OGLE WINSTON LINK (1914-2001)

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THE PELICAN AT RURAL RETREAT, 1957 by OGLE WINSTON LINK (1914-2001) - photograph for sale from Beetles & Huxley

THE PELICAN AT RURAL RETREAT, 1957

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P.O.A

HAWKSBILL CREEK SWIMMING HOLE, LURRAY, VIRGINIA, 1956 by OGLE WINSTON LINK (1914-2001) - photograph for sale from Beetles & Huxley

HAWKSBILL CREEK SWIMMING HOLE, LURRAY, VIRGINIA, 1956

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P.O.A

HOT SHOT EAST BOUND AT LAEGER, WEST VIRGINIA, 1956 by OGLE WINSTON LINK (1914-2001) - photograph for sale from Beetles & Huxley

HOT SHOT EAST BOUND AT LAEGER, WEST VIRGINIA, 1956

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P.O.A

 

Ogle Winston Link, known as O. Winston Link was born in Brooklyn, New York on 16 December 1914. His father, a public school teacher, encouraged him to develop an early interest in woodworking, arts and crafts and photography. Link's early photography was created with a borrowed medium format Autographic Kodak camera, and by the time he was in high school he had built his own photographic enlarger. Link attended the Polytechnic Institute of Brooklyn, where he worked as a photo editor for the institute's newspaper. He graduated in 1937, with a degree in civil engineering. Upon graduation, he was offered a job as a photographer at the public relations firm, Carl Byoir Associates. He worked at the company from 1937 to 1942, and there mastered his photography skills.

When World War II reached the United States, Link found himself unable to join the military as a result of mumps-induced hearing loss. For the war's duration, Link worked for the Airborne Instruments Laboratory, as both project engineer and photographer. In 1945, Link opened up his own studio in New York City, becoming a professional photographer with a reputation for industrial photographs of factory interiors. Although he had developed an aesthetic and conceptual curiosity for the railway system in America throughout the Second World War, it did not fully develop until a trip to Stanton, Virginia in 1955.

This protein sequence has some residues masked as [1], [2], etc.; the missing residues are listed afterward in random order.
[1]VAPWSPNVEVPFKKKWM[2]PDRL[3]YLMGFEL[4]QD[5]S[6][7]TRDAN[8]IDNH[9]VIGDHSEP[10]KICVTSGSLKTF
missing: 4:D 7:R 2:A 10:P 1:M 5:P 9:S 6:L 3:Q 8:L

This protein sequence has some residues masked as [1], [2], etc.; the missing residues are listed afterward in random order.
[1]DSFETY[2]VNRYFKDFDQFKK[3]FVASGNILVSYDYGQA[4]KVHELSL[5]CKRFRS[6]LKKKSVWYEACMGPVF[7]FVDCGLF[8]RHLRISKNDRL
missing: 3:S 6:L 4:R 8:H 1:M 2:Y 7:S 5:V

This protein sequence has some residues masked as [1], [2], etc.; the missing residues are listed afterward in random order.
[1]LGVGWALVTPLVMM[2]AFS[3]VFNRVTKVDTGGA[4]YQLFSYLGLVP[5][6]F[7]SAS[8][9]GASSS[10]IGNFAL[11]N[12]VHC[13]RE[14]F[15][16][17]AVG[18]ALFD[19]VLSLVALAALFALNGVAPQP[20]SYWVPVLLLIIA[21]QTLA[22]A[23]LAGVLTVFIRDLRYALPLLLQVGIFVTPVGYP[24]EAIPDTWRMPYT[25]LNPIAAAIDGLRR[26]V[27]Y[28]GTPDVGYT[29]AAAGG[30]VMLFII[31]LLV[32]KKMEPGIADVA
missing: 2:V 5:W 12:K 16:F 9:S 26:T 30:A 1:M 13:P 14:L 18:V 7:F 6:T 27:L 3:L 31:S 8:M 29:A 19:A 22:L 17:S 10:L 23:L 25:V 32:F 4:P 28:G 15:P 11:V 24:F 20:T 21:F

From then on, Link financed his own project of documenting the Norfolk and Western Railway Line. He took his first night photograph of the Norfolk and Western Railway Line in 1955. In the same year Norfolk and Western announced its first conversion to diesel and Link's work became a documentation of the end of the steam era. His engineering background made him meticulous with his photography and he soon became obsessed by the American railway. Link's images were always meticulously set up and posed, and he chose to take most of his photographs at night, stating, I can't move the sun and it's always in the wrong place and I can't even move the tracks, so I had to create my own environment though lighting.

He began recording the sounds of the trains, and released them as a set entitled "Sounds of Steam Railroading". He not only focused on the trains, but also documented the trackside communities, and the blue-collar Americans performing their jobs, so creating a social record of the railways and their impact. Many of his railway photographs were published in a magazine called "Trains", as well in numerous photography books, his most famous being "Steam Steel & Stars", "America's Last Steam Railroad" (1987).

From 1940 until his retirement in 1983, Link worked primarily in advertising photography, shooting for various large companies. On 30 January 2001, he died of a heart attack near his home in South Salem, Westchester County, New York. At the time of his death he was working on the O Winston Link Museum at the Norfolk and Western Passenger Station in Roanoke, Virginia. It opened in 2004.

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